A multi-wavelength study of a sample of galaxy clusters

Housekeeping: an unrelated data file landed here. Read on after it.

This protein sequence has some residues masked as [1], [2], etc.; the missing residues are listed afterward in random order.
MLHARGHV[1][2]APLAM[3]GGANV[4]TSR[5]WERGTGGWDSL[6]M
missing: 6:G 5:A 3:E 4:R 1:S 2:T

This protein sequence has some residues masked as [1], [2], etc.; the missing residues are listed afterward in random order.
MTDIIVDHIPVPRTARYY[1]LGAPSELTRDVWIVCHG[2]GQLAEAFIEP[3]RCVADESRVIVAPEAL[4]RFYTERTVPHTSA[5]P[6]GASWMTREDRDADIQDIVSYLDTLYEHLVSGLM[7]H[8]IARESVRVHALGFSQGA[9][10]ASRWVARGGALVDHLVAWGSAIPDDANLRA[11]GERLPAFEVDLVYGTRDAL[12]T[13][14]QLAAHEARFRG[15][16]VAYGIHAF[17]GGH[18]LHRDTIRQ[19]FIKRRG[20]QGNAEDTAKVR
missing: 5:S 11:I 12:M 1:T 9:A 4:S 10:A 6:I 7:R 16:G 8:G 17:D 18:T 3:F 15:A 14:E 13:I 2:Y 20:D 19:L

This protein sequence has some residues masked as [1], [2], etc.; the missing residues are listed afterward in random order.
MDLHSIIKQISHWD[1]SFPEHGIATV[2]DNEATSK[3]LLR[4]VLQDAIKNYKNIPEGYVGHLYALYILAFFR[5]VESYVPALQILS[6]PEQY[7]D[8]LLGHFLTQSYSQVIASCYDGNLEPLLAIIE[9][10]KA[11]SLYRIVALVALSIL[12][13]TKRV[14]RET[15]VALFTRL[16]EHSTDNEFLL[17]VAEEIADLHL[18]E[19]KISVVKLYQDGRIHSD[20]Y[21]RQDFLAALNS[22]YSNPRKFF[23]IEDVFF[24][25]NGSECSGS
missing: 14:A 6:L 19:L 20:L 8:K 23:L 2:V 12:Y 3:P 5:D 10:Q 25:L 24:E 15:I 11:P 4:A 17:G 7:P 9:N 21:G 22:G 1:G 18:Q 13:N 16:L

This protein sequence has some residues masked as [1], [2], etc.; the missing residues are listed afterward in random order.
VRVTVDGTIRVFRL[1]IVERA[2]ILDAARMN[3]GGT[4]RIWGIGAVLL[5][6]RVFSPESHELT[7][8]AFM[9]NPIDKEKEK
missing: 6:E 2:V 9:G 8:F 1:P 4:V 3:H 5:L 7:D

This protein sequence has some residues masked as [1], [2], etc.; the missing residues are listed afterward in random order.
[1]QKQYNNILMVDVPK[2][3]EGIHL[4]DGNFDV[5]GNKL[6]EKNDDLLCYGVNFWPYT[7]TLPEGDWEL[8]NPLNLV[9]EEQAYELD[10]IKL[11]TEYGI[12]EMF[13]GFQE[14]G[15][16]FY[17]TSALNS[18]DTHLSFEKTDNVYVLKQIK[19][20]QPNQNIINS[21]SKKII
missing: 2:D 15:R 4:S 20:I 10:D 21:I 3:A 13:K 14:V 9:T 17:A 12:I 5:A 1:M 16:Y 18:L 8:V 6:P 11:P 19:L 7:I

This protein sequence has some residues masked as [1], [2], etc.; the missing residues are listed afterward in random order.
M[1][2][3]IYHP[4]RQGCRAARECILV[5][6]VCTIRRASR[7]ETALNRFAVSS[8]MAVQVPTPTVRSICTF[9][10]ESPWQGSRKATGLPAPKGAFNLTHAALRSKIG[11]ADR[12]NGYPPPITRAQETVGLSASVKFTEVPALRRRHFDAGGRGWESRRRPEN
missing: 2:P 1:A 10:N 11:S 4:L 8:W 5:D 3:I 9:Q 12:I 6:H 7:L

In this dissertation we aim to perform a multi-wavelength analysis of galaxy clusters. We discuss various methods for clustering in order to determine physical parameters of galaxy clusters required for this type of study. A selection of galaxy clusters was chosen from 4 papers, (Popesso et al. 2007b, Yoon et al. 2008, Loubser et al. 2008, Brownstein & Mo at 2006) and restricted by redshift and galactic latitude to reveal a sample of 40 galaxy clusters with 0.0 < z < 0.15. Data mining using Virtual Observatory (VO) and a literature survey provided some background information about each of the galaxy clusters in our sample with respect to optical, radio and X-ray data. Using the Kayes Mixture Model (KMM) and the Gaussian Mixing Model (GMM), we determine the most likely cluster member candidates for each source in our sample. We compare the results obtained to SIMBADs method of hierarchy. We show that the GMM provides a very robust method to determine member candidates but in order to ensure that the right candidates are chosen we apply a select choice of outlier tests to our sources. We determine a method based on a combination of GMM, the QQ Plot and the Rosner test that provides a robust and consistent method for determining galaxy cluster members. Comparison between calculated physical parameters; velocity dispersion, radius, mass and temperature, and values obtained from literature show that for the majority of our galaxy clusters agree within 3 range. Inconsistencies are thought to be due to dynamically active clusters that have substructure or are undergoing mergers, making galaxy member identi cation di cult. Six correlations between di erent physical parameters in the optical and X-ray wavelength were consistent with published results. Comparing the velocity dispersion with the X-ray temperature, we found a relation of T0:43 as compared to T0:5 obtained from Bird et al. (1995). X-ray luminosity temperature and X-ray luminosity velocity dispersion relations gave the results LX T2:44 and LX 2:40 which lie within the uncertainty of results given by Rozgacheva & Kuvshinova (2010). These results all suggest that our method for determining galaxy cluster members is efficient and application to higher redshift sources can be considered. Further studies on galaxy clusters with substructure must be performed in order to improve this method. In future work, the physical parameters obtained here will be further compared to X-ray and radio properties in order to determine a link between bent radio sources and the galaxy cluster environment.